I could hear him snicker on the other end of the line. “You’re asking the wrong person, Rachel. Look in the mirror. You’re the only one with the power to put real cash in her hands. Convince your client to accept the settlement and the cleaning lady gets her money. If not, not. By the way, the offer is about to change. After all, the trial is less than a week away. Beginning tomorrow, it drops ten grand per person per day. Sixty-five/sixty-five tomorrow. Fifty-five/fifty-five the day after.”
“You’re a jerk, Myron.”
He chuckled. “Actually, I’m a fool. I shouldn’t offer you a penny. It must be my weakness for pretty attorneys with sexy legs. Your claim isn’t worth seventy-five grand, Rachel. Nowhere close. You have absolutely no leverage here. Your people may want to roll the dice, but make sure they understand they’re gambling with the schvartza’s money, too.”
* * *
Harriet Weinberger shook her head sadly. “I’m sorry, dear. I wish I could help. My Irving never told me anything about that.” We were in the lounge of Covenant House, an apartment complex for elderly adults located across the parking lot from the Jewish Community Center. Harriet Weinberger had moved there after her husband died a year ago at the age of eighty-seven. Harriet and Irving had been high school sweethearts, she told me. That was a long time ago. She looked every bit her eighty-eight years, even though she’d dyed her thinning hair jet black. There was a slight palsy in her hands and head. It made her voice quiver.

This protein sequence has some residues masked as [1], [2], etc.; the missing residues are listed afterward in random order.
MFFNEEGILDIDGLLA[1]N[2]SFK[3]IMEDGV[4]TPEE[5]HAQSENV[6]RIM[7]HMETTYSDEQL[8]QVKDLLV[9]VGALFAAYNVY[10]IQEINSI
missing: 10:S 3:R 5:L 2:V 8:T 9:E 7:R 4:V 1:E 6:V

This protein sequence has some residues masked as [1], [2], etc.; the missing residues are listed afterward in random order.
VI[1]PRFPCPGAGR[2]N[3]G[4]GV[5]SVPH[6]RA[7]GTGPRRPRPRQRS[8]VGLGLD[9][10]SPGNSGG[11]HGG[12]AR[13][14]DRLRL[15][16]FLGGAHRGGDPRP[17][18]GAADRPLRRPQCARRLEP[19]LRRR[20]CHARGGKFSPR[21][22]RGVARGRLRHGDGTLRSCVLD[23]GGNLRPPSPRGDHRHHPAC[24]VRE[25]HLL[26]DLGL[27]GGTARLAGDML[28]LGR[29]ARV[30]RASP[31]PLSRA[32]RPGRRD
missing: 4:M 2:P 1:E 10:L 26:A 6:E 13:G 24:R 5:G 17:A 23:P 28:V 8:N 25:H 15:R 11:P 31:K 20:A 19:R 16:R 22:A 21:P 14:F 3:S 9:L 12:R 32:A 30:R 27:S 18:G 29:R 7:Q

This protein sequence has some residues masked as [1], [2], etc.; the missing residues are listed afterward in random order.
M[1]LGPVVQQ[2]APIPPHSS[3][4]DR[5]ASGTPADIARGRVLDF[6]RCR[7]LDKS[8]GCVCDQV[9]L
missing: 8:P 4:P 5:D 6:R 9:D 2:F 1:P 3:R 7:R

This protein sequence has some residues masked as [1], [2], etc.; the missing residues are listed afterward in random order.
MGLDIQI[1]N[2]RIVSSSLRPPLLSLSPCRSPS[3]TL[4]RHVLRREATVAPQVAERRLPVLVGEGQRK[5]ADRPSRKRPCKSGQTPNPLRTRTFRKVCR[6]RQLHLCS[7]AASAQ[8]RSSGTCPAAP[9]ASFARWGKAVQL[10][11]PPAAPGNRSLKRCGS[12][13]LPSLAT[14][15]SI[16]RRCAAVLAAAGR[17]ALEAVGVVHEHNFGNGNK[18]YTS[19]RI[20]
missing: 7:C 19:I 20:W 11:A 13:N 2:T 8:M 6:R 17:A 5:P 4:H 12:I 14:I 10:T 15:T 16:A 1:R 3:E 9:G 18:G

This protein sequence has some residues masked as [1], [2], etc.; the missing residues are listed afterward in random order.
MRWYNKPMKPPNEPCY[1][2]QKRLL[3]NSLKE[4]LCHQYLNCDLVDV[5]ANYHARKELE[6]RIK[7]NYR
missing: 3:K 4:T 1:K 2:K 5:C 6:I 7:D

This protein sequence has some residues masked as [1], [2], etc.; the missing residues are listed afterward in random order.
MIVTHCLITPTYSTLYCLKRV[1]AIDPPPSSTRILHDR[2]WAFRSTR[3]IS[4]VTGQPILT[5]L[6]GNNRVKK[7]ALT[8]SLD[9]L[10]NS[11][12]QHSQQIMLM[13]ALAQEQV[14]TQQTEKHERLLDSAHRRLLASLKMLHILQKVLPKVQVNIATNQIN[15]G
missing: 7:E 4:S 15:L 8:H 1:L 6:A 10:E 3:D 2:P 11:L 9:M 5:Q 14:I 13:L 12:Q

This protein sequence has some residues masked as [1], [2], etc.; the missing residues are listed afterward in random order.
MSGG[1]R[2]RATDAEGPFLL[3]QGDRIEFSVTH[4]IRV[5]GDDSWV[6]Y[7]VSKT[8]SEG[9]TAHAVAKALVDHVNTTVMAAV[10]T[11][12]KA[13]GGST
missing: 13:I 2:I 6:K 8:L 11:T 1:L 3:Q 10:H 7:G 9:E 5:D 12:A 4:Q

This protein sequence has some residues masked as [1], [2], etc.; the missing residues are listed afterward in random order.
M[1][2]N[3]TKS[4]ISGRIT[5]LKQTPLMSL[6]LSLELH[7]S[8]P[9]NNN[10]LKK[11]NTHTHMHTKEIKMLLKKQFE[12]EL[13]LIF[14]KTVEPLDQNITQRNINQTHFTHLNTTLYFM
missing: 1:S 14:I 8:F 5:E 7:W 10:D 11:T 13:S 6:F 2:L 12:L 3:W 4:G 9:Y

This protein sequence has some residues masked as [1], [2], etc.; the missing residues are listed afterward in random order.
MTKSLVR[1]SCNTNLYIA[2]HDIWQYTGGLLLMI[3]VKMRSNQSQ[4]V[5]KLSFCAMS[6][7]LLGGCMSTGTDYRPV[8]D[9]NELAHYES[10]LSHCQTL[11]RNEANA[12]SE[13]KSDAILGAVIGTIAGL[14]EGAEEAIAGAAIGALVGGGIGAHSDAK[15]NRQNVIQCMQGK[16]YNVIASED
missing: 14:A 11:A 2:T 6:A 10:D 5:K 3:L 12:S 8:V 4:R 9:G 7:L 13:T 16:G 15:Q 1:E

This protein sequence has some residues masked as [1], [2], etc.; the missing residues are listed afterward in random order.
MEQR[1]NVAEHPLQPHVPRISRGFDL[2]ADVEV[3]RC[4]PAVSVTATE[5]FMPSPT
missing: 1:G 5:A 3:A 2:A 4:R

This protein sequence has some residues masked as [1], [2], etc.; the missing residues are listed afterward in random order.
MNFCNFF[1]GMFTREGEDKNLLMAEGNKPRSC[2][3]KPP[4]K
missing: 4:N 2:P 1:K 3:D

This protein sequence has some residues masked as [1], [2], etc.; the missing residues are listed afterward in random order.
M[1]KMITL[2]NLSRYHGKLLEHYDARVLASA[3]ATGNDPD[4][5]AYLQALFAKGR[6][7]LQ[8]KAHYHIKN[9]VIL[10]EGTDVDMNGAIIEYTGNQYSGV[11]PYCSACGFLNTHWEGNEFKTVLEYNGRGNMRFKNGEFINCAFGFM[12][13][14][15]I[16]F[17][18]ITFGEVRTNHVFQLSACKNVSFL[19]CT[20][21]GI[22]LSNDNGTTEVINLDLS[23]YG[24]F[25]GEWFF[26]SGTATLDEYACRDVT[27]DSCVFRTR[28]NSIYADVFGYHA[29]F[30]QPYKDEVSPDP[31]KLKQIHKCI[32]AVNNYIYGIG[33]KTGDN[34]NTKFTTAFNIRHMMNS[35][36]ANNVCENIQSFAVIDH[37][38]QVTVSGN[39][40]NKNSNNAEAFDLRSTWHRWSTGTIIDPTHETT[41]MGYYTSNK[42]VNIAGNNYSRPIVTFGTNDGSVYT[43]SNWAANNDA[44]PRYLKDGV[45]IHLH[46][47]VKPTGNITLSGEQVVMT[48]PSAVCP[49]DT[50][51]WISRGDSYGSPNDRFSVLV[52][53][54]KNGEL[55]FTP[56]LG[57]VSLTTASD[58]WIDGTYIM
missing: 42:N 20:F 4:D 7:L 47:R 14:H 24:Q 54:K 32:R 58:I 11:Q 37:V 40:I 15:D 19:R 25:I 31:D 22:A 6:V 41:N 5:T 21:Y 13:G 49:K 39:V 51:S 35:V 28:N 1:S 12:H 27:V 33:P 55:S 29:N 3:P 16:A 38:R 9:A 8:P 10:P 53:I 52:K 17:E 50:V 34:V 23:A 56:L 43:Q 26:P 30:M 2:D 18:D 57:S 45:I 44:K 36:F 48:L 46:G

Irving Weinberger had drafted Mendel Sofer’s will eleven years ago. He’d also signed it as one of the witnesses. Unfortunately, Harriet knew nothing about Mendel Sofer, about his will, or about any missing pages. Indeed, she knew very little about her husband’s career.
“Did he sell his law practice when he retired?” I asked.
She shook her head. “No. He just closed the door one day and came home and never returned.”
“What about his clients?”